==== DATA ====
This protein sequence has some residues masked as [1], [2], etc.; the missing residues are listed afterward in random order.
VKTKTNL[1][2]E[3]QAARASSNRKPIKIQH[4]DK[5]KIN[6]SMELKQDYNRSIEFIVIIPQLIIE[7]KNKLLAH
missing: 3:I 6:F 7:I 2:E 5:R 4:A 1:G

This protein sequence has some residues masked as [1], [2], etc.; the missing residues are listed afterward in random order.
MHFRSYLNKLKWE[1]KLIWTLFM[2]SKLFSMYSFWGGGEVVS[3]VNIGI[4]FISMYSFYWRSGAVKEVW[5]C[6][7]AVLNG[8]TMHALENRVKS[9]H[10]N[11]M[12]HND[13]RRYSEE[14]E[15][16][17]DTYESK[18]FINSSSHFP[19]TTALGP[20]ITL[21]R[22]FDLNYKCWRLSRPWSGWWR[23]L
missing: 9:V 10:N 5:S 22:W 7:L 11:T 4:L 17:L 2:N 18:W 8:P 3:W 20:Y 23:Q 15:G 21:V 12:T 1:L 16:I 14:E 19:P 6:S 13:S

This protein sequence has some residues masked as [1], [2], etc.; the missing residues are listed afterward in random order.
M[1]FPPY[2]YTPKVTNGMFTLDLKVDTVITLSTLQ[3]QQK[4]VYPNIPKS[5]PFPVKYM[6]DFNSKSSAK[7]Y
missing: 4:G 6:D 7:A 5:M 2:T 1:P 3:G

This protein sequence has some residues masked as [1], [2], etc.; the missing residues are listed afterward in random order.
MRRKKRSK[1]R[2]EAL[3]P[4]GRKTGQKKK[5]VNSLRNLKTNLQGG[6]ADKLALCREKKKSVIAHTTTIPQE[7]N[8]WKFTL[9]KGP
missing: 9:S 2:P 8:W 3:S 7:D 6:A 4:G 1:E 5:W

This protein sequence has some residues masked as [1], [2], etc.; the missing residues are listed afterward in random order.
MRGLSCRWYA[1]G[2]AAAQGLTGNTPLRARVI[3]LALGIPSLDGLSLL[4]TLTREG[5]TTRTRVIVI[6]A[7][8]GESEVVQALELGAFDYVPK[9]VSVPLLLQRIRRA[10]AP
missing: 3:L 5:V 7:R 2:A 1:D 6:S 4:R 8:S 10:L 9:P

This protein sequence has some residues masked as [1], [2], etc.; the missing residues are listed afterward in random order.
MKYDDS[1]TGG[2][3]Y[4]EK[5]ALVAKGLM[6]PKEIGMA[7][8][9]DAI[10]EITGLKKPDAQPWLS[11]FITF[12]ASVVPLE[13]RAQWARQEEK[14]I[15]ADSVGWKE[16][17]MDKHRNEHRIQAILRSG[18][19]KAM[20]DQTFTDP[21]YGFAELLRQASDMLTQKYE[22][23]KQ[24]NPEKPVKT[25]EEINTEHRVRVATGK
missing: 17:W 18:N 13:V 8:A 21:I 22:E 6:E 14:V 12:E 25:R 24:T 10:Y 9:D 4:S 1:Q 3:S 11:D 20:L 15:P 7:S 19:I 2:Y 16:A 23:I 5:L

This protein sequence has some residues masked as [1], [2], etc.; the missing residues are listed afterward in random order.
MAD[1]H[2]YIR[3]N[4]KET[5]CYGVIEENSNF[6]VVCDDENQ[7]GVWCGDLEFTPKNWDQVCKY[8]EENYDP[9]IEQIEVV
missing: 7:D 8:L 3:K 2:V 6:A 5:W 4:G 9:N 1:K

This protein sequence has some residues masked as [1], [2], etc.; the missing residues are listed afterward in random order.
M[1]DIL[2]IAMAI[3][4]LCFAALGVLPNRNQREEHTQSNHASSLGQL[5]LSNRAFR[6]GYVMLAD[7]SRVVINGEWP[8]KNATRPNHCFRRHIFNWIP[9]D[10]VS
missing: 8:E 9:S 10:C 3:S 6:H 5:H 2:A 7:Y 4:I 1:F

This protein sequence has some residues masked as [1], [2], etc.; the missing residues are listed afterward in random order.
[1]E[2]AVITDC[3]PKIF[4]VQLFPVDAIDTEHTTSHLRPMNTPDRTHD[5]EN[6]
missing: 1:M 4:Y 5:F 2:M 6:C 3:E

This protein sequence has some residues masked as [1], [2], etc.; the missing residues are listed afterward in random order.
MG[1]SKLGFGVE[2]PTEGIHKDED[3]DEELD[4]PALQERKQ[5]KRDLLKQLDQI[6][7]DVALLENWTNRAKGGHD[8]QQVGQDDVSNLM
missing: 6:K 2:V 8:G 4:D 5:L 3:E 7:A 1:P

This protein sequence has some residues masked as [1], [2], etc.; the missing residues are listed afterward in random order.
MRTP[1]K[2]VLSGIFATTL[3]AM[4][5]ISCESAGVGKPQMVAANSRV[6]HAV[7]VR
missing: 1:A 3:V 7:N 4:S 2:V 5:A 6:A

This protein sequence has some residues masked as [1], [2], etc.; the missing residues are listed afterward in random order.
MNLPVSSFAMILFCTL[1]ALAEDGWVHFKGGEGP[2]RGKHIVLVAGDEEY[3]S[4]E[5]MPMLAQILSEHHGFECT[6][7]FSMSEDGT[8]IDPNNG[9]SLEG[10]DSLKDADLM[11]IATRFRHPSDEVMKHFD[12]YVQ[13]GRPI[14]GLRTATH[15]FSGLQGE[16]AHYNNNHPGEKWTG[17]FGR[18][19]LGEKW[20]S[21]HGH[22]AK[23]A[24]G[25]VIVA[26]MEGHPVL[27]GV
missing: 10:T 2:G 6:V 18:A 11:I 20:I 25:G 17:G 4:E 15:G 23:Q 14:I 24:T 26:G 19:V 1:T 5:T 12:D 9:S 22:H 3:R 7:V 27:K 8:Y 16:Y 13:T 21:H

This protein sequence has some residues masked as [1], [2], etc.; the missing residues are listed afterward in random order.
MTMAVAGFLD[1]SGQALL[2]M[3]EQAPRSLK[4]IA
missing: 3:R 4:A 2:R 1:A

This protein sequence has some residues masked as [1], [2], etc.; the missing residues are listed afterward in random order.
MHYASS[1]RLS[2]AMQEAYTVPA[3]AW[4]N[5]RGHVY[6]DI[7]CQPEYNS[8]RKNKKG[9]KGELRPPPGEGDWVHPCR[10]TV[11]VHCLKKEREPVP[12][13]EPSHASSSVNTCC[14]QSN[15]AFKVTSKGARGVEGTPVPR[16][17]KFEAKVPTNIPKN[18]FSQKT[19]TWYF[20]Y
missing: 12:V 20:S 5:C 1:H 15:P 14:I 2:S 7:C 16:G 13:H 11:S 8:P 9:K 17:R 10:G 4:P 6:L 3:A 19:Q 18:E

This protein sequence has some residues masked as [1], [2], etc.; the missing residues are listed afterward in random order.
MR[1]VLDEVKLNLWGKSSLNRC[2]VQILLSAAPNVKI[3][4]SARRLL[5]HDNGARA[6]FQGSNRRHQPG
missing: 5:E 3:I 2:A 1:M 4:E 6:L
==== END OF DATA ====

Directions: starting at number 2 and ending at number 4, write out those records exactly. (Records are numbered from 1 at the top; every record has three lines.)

This protein sequence has some residues masked as [1], [2], etc.; the missing residues are listed afterward in random order.
MHFRSYLNKLKWE[1]KLIWTLFM[2]SKLFSMYSFWGGGEVVS[3]VNIGI[4]FISMYSFYWRSGAVKEVW[5]C[6][7]AVLNG[8]TMHALENRVKS[9]H[10]N[11]M[12]HND[13]RRYSEE[14]E[15][16][17]DTYESK[18]FINSSSHFP[19]TTALGP[20]ITL[21]R[22]FDLNYKCWRLSRPWSGWWR[23]L
missing: 9:V 10:N 5:S 22:W 7:L 11:T 4:L 17:L 2:N 18:W 8:P 3:W 20:Y 23:Q 15:G 21:V 12:T 1:L 16:I 14:E 19:P 6:S 13:S

This protein sequence has some residues masked as [1], [2], etc.; the missing residues are listed afterward in random order.
M[1]FPPY[2]YTPKVTNGMFTLDLKVDTVITLSTLQ[3]QQK[4]VYPNIPKS[5]PFPVKYM[6]DFNSKSSAK[7]Y
missing: 4:G 6:D 7:A 5:M 2:T 1:P 3:G

This protein sequence has some residues masked as [1], [2], etc.; the missing residues are listed afterward in random order.
MRRKKRSK[1]R[2]EAL[3]P[4]GRKTGQKKK[5]VNSLRNLKTNLQGG[6]ADKLALCREKKKSVIAHTTTIPQE[7]N[8]WKFTL[9]KGP
missing: 9:S 2:P 8:W 3:S 7:D 6:A 4:G 1:E 5:W